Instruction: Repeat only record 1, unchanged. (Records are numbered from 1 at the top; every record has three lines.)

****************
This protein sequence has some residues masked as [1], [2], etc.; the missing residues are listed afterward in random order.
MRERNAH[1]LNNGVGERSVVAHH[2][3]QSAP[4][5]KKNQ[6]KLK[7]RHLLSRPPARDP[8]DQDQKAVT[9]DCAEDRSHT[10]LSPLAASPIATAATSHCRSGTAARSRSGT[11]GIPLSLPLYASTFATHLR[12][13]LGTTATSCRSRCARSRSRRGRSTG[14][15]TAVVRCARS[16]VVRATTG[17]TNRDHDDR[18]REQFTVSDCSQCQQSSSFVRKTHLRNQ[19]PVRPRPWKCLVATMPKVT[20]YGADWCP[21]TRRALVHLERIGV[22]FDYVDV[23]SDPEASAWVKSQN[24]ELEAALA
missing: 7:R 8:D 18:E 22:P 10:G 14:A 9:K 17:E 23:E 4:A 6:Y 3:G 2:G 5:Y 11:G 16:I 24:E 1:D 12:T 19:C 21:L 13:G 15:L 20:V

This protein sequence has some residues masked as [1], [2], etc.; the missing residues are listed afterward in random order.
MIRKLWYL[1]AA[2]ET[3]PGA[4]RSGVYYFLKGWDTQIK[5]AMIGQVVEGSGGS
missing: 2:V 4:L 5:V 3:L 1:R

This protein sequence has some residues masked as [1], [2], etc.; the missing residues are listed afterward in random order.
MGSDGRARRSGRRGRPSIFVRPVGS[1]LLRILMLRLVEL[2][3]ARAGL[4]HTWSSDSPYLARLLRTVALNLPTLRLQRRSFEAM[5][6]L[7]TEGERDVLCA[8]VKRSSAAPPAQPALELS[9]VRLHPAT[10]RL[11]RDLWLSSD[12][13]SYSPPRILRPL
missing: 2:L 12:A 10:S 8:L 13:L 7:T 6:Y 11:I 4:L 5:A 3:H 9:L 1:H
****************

This protein sequence has some residues masked as [1], [2], etc.; the missing residues are listed afterward in random order.
MRERNAH[1]LNNGVGERSVVAHH[2][3]QSAP[4][5]KKNQ[6]KLK[7]RHLLSRPPARDP[8]DQDQKAVT[9]DCAEDRSHT[10]LSPLAASPIATAATSHCRSGTAARSRSGT[11]GIPLSLPLYASTFATHLR[12][13]LGTTATSCRSRCARSRSRRGRSTG[14][15]TAVVRCARS[16]VVRATTG[17]TNRDHDDR[18]REQFTVSDCSQCQQSSSFVRKTHLRNQ[19]PVRPRPWKCLVATMPKVT[20]YGADWCP[21]TRRALVHLERIGV[22]FDYVDV[23]SDPEASAWVKSQN[24]ELEAALA
missing: 7:R 8:D 18:E 22:P 10:G 14:A 9:K 17:E 23:E 4:A 6:Y 3:G 2:G 5:Y 11:G 16:I 24:E 1:D 12:T 19:C 21:L 13:G 15:L 20:V